At Fox, Joss & Yankee, free iPads are meant to help keep work/life balance

Company: Fox, Joss & Yankee.

Location:
Reston.

Employees: 10.

In today’s increasingly digital business environment, it has become a matter of routine for many employers to issue smartphones to their workers and to pay for the data plan.

But Reston-based financial planning firm Fox, Joss & Yankee has a decidedly different approach to giving gadgets to their workers.

The company decided not to hand out smartphones in order to encourage staff to maintain a healthy work/life balance. The theory is that this setup creates less pressure to respond to work calls or e-mails when staffers are not on the clock.

“We as a firm have tried to set the expectation that night is our family time,” said Jon Yankee, a partner and the firm’s chief financial officer.

Still, FJY wanted its staff to be able work remotely during business hours and to be able to access office software from home in case of an emergency. And so it developed a compromise: The company gives its workers iPads and pays for a data plan for those devices.

By having separate gadgets, “They really can keep their personal life and their work life separate,” Yankee said.

Tess Downing, one of FJY’s financial advisers, said the firm’s technology policy has made her feel less obligated to stay connected to colleagues and clients after hours.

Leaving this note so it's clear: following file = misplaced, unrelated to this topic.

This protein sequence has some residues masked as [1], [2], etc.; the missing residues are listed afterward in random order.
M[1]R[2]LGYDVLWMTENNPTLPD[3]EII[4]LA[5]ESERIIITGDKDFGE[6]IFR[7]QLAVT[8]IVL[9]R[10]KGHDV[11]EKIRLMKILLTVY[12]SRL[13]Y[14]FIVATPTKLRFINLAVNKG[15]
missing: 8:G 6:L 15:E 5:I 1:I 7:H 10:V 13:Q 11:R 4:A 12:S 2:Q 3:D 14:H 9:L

“The phone to me represented, if I get a call at 10 p.m. from a client, I better be willing to answer that,” Downing said. “But the iPad kind of gave a different option.”

Still, during the workday, the tablet allows Downing to be productive if she is on the go.

“I carry my iPad with me in my purse everywhere,” Downing said.

Yankee said his firm’s emphasis on work/life balance is in part a reflection of what he has noticed millennial generation workers to want from their employer.

“The younger generation is growing up this way,” Yankee said. “The younger generation wants to do their job and wants to do it really well. But they want to work hard and play hard.”

Sarah Halzack is The Washington Post's national retail reporter. She has previously covered the local job market and the business of talent and hiring. She has also served as a Web producer for business and economic news.
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